Why Have Portraits Made? Part 2

TBT Libby

In my last post we talked about how often and why you should have professional portraits done. I told you about a local family with the mom of the family was diagnosed with cancer. You can read all about it here.

Today I want to talk about photographing your pets. As pet lovers we truly understand the fleeting time we have on this earth with our pets. We may only have a few years especially if we’ve adopted a senior animal.

While you think that they may not have changed much from year to year it can be shocking to see the difference.

I challenge you to look at your snapshots of your pet from one year ago and noticed they really have changed.

One of the comments I hear from potential clients all the time is “My dog is getting older I should schedule that session soon.” Often times by the next time I see them their dog has passed on and we didn’t get a chance to memorialize them with professional photos.

Having professional portraits of your pet every year (including your family of course) is a great way to memorialize moments & milestones.

My little toy poodle, Libby, I treasured for almost 13 years. She modeled for me all the time. I have pictures of her in a bubble bath, pictures of her in Halloween costumes, her helping me with new photography backgrounds. She always was happy to model for me for a piece of Tillamook cheese.

She had a medical issue as a very tiny puppy that we were treating at the veterinary hospital I worked at. The wonderful family brought her in to the hospital almost every day. One day I offered to add her to my family since I worked at the vet every day anyway. After careful consideration the family thought it was a great idea. (Libby had many “poodle parties” with them over the years after.)

Suddenly this January I noticed that will be wasn’t feeling well. Her spirits are always high so with her medical issues she sometimes had a fluctuating appetite and when she got a little picky I didn’t think much of it. But after really not being hungry for a couple of days and watching her pretty closely I decided to take her in to the veterinarian.  She was due to have a dental cleaning anyway and it’s standard procedure to have a full blood panel done before anesthesia.

The news came back very grave. My veterinarian called me the next morning at 7:30 in the morning and asked me to have her hospitalized for the day for supportive care for extremely high liver values. Of course we rushed her right in and she was put on fluids for the day and came home feeling spunky again.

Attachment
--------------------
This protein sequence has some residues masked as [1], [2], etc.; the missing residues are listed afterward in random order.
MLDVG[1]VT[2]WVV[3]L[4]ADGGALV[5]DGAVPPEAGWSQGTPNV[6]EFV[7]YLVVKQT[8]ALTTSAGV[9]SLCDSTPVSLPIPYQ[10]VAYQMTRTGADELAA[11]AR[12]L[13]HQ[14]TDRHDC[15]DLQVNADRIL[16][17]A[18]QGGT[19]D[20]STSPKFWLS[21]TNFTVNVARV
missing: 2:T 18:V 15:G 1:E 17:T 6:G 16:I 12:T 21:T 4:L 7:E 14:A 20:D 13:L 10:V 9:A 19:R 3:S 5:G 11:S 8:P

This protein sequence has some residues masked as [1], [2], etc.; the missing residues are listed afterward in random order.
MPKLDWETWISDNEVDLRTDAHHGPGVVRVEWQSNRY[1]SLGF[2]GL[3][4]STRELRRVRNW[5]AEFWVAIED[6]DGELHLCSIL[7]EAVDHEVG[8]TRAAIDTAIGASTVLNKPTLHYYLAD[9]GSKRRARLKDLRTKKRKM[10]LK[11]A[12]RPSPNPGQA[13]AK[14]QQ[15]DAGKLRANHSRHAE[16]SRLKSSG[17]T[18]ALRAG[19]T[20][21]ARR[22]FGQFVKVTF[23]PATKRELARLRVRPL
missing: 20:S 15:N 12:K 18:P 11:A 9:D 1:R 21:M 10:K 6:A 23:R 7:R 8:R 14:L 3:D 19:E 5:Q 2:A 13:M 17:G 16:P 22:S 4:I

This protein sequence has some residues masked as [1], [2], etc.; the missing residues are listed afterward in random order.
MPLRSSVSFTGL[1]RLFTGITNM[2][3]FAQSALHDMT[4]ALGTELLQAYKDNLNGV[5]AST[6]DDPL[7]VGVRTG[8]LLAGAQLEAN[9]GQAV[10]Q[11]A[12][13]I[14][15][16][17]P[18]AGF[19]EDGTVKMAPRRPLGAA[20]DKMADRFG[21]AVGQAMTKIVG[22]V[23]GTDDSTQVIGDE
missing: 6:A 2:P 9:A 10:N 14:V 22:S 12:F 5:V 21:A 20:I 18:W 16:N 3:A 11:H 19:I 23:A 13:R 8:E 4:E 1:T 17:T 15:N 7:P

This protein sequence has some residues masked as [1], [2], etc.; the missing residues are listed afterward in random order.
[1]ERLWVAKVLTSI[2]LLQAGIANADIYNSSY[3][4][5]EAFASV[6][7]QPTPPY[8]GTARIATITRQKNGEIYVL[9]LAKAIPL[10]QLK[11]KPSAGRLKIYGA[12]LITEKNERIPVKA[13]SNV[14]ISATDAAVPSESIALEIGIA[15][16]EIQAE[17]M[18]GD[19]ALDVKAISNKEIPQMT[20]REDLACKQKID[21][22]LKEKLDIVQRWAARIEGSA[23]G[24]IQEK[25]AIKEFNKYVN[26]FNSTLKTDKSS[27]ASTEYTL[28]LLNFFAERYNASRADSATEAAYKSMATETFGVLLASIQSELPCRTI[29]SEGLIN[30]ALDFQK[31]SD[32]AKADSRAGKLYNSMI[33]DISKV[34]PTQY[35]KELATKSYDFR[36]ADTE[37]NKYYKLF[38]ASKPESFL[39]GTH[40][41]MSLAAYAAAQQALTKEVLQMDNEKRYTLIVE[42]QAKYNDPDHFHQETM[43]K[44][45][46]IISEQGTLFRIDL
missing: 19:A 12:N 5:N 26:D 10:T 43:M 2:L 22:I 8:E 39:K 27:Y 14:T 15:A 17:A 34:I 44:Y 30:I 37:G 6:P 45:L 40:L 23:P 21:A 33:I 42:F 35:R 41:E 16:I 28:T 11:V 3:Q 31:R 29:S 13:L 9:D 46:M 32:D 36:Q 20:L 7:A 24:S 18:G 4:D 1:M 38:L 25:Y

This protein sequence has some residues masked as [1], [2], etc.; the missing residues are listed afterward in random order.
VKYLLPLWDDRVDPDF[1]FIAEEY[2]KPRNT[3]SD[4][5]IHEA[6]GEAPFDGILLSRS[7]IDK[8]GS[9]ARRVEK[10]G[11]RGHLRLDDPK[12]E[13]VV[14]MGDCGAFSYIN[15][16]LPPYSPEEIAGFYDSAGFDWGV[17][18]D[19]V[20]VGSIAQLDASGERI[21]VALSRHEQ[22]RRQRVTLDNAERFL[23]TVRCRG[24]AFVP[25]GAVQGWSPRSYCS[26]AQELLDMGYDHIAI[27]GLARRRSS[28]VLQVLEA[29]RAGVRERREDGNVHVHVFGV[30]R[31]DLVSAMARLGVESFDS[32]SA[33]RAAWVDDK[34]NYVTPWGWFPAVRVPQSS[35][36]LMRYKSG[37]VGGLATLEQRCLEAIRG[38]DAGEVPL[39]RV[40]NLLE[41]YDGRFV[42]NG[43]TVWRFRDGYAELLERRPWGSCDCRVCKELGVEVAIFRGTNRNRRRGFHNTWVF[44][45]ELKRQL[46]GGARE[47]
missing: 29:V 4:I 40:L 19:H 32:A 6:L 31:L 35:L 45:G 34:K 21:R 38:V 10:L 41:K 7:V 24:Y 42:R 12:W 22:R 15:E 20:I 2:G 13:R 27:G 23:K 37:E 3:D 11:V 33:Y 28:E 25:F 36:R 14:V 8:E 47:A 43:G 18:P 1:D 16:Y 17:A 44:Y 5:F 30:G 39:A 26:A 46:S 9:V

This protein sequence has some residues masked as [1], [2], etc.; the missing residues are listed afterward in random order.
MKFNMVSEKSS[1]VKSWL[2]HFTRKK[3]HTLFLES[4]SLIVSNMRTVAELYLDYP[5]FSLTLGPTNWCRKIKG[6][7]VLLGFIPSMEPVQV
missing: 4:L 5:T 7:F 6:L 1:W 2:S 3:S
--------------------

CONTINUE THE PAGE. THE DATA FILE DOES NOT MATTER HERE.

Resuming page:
The next day she seemed to go downhill again and so I scheduled the ultrasound we had put off the day before. Within about two hours a veterinarian call me back again and said the ultrasound showed very serious liver cancer.

I’d gone from having what I thought was a perfectly healthy dog two days ago to a dog that I just realized I had severe cancer. We knew we only had a couple of days left with her. I shutdown the studio I cancelled all of my volunteer efforts and I contacted my clients and took the next few days off. That Saturday we had let her go.

A week before I had bought a new camera lens and thought she would be of course a great model to try it out on. I’m so thankful I thought to use the lens right away and to use her as a model as always.

Now that she’s been gone nearly five months I’m so so glad that I took the time to take professional photographs of her.

Obviously the point of the story is to remind you that life happens quickly.

If you are already thinking of having professional portraits of your pet don’t put it off.

I make the process really, really simple and very catered to you. Even if your pet is sick or elderly or doesn’t get around very well I can come to your home and we can make special arrangements.

If you have any questions about scheduling your pet’s portrait session whether they’re young or old please give me a call text or email I’m happy to talk to you. I have free planning session consultations where we can discuss all of your questions and concerns.